The Danish isle of Fyn lies on two key trade routes for the Baltic states and Scandinavia. It is dominated by the city of Odense. In the 2008 economic crisis, the Odense City Council was caught off guard. Since then, it has had to make some big choices to turn the city's fortunes around.
The Steel Shipyard of Odense, established by Mærsk Mc-Kinney Møller, was forced to close after some 90 years of service due to stiff global competition and the crisis. The entire city suffered as a result and the outlying shipyard and internal harbour area were purchased with the aim to repurpose the industrial land toward the goals of the City Council.
Over the past decade, a new wave of optimism and energy has swept over Odense. Its dependence on shipping ran deeper than jobs and businesses, meaning any effective change had to go beyond industrial replacement.
On this, everyone in the multi-partisan Council agreed. The Council Plan for 2016-2028 covers everything from infrastructure and environment to culture and business.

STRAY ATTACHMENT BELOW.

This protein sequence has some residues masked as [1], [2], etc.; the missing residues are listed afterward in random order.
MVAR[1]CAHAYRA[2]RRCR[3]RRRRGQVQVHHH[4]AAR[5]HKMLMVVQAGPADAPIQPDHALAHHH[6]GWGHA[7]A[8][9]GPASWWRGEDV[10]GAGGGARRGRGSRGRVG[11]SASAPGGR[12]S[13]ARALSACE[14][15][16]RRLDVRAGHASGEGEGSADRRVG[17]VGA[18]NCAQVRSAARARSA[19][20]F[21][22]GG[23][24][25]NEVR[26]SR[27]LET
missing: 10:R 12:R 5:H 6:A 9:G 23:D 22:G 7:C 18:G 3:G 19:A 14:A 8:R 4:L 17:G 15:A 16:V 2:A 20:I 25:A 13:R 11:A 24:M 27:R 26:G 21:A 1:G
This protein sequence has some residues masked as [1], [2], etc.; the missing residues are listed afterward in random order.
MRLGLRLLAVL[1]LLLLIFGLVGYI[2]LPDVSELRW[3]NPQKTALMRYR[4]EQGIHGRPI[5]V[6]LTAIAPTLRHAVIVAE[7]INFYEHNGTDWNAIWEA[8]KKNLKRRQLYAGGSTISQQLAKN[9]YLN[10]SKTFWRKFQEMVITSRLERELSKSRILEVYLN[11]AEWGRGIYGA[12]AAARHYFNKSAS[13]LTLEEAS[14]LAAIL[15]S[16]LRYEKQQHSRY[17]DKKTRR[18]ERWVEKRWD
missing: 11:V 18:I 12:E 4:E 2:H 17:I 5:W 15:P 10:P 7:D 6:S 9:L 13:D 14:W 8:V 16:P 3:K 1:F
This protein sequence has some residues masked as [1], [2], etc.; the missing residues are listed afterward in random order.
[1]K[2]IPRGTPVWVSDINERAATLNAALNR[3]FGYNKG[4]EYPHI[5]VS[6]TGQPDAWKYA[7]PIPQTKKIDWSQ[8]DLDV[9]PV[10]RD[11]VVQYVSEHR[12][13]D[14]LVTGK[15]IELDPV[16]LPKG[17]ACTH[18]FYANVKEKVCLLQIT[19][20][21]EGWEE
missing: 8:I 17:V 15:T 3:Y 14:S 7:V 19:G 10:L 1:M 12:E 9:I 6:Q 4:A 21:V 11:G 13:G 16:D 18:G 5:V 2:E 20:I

A knowledge industry
The necessary shift from a shipbuilding industry was a huge step. However, the decision was perhaps not so hard to make.
The other key employer in the city was from the knowledge industry, fed predominantly by the University of Southern Denmark (SDU) and their working partners Odense University Hospital (OUH) and Lillebaelt University College (UCL).
SDU houses the Mærsk Mc-Kinney Møller Institute, one of Denmark’s foremost robotics research facilities with a recent refocusing on drone technology.
OUH employs over 11,000 staff, serving over a million patients a year and hosts some of Denmark’s most specialised medical research and patient care facilities. Multi-purpose, state of the art facilities will make the new site highly efficient, future-proof and adaptable. Once finished, it will be a short walk from SDU's main entrance to the rear of OUH.